Child Custody: Sole, Joint, Legal, Residential, Shared, Split…. What does it all mean?
As a child custody lawyer on Long Island, NY, I am often asked the difference between the different types of child custody in Nassau County and Suffolk County, where most of my clients reside. Child custody laws are universal throughout New York State so the discussion below applies throughout the state.
First of all, there are two main aspects to child custody: Residential Custody and Legal Custody.
Residential Custody refers to which parent the child lives with more of the time. This parent is often referred to as the “residential” or “custodial” parent. This is an important distinction for a couple of reasons:
- The residential parent usually (but not always) receives child support from the noncustodial parent.
- If the parents reside in different school districts, the child(ren) will attend school (referring to public school) in the school district in which the residential parent resides.
Legal Custody refers to the right to make decisions on behalf of the child(ren). This generally refers to the right make major decision pertaining to the child(ren)’s health, education or general welfare. When you hear that a parent has “sole” custody, this means that the parent is the residential parent, and, has the singular right to make major decisions for the child(ren) despite protest from the noncustodial parent. Joint custody means that both parents have to be involved in and agree upon all major decisions for the children.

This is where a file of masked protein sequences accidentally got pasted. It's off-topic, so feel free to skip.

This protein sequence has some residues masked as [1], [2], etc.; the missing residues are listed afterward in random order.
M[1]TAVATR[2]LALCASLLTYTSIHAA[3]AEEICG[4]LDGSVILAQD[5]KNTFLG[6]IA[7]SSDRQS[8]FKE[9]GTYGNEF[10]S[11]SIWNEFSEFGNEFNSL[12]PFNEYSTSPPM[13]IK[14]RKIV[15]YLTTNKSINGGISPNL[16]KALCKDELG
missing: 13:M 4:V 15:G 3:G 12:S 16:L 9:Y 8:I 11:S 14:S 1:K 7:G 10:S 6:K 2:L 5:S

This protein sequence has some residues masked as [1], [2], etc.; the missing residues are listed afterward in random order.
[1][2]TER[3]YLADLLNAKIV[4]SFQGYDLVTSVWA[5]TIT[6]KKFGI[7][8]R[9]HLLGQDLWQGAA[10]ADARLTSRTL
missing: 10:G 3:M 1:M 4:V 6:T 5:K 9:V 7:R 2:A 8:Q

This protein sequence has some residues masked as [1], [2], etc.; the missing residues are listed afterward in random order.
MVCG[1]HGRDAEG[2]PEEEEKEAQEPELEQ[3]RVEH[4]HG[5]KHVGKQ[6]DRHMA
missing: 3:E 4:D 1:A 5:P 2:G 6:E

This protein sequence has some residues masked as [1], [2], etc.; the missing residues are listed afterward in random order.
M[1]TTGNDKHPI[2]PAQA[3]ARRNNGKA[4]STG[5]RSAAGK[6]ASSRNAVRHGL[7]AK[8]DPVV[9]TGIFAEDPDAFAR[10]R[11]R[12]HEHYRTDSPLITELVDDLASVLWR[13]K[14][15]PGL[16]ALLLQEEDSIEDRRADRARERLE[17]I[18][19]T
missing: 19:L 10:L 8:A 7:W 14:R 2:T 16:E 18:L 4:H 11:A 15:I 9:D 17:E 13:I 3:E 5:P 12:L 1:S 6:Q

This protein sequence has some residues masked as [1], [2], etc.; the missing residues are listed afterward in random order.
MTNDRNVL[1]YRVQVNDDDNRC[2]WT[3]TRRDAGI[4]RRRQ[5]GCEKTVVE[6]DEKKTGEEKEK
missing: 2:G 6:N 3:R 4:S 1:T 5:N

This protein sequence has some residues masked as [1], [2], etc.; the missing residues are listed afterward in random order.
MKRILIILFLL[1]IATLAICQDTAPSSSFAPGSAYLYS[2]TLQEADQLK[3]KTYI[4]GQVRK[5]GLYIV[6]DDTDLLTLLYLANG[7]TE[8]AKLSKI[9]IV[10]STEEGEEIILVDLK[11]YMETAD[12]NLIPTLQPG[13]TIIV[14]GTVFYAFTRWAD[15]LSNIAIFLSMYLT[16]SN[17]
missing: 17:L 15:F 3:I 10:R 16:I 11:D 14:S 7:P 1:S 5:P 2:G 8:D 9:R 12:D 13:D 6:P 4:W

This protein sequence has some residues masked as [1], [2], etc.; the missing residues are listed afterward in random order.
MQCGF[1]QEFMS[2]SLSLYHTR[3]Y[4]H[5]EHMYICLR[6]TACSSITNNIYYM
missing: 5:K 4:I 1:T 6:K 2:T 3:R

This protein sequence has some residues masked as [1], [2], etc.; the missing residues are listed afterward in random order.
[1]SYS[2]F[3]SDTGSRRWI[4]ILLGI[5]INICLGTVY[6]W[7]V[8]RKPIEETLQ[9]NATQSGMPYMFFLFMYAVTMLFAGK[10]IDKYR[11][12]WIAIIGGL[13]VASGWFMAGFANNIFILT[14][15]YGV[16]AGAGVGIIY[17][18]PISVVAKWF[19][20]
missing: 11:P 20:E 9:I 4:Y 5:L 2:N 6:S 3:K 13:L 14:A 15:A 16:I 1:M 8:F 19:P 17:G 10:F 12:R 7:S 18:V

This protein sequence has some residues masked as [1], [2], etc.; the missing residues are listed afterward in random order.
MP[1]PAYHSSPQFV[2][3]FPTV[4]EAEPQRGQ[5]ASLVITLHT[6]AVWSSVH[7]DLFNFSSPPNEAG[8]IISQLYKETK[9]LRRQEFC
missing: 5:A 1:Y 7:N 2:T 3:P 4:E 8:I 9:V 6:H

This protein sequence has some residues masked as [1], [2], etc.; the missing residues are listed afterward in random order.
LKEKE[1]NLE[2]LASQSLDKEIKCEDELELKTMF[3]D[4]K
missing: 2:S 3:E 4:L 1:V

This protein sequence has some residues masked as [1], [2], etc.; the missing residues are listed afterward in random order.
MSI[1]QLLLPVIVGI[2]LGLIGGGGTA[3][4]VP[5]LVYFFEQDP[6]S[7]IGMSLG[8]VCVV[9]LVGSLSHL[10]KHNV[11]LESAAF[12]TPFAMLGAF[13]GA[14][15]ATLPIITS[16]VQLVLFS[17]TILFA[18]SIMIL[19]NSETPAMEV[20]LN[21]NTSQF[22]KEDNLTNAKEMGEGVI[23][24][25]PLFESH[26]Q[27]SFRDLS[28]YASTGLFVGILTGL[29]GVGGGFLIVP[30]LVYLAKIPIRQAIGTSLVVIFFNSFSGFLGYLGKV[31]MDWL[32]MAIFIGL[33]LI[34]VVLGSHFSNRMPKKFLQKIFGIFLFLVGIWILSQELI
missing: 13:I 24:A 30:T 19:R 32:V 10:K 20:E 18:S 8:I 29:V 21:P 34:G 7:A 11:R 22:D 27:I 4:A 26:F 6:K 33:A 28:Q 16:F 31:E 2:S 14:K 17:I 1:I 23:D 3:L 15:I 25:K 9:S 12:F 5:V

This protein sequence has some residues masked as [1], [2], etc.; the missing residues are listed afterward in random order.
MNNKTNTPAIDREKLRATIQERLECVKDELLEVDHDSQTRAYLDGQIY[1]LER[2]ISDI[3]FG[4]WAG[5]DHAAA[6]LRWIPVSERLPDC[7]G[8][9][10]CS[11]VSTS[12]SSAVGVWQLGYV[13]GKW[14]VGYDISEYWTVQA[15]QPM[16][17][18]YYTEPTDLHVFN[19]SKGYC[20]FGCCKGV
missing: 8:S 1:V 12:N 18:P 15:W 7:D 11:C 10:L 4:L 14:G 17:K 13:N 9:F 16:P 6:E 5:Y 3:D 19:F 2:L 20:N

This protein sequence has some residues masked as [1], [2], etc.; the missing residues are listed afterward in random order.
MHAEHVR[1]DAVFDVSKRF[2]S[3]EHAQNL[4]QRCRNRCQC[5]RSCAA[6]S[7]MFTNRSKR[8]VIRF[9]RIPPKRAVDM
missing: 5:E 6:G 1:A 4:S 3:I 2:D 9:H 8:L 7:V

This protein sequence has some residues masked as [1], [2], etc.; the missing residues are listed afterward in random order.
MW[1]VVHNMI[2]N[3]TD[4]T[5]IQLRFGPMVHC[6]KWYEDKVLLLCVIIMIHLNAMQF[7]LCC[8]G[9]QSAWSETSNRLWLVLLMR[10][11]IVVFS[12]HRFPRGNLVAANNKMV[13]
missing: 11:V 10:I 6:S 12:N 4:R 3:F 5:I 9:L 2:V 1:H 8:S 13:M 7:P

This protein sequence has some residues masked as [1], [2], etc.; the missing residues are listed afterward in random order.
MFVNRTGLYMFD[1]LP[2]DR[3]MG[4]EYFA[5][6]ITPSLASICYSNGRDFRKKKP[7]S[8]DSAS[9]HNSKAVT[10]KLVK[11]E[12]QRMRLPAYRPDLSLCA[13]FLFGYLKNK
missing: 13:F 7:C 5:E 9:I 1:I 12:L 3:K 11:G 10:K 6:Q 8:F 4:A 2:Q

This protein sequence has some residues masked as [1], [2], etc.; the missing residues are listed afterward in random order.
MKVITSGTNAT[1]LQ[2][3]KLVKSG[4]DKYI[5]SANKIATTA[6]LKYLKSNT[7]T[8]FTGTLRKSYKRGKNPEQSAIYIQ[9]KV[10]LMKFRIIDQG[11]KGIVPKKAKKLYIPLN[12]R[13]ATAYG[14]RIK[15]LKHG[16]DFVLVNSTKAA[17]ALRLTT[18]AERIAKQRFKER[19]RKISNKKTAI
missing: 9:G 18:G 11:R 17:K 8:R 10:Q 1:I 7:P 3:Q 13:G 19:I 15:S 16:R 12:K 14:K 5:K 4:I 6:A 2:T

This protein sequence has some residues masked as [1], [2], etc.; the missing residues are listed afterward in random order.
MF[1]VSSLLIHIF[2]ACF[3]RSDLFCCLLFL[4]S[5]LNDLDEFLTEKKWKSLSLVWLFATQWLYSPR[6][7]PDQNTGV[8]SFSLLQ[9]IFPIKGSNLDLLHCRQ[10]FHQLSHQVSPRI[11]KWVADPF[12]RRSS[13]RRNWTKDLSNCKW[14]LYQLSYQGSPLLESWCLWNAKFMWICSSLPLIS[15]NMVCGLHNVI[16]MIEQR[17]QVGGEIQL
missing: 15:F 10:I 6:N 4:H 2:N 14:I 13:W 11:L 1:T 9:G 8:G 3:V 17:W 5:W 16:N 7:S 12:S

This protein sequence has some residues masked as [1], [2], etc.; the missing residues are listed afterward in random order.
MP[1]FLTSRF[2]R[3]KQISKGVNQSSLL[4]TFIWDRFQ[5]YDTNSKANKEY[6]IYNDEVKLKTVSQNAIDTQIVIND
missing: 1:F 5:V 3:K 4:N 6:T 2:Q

Shared Custody is similar to joint custody in the decision making aspect, however, parents who agree to “share” custody do not designate a custodial parent. Instead, the parents agree to share the child(ren) as equally as possible. Under “shared” custody, there is still a child support obligation, however, it is paid from the parent who earns more money to the parent who earns less money.
Split Custody refers to families with more than one child where at least one or more of the children reside with each parent.
Child Custody and Child Support
Child custody and child support arrangements for every divorcing couple is unique and needs to account for your individual family’s needs. For a free private consultation about your family’s needs, contact the experienced attorneys at Robert E. Hornberger, PC at 631-923-1910 or fill out the form on this page and we’ll get right back to you.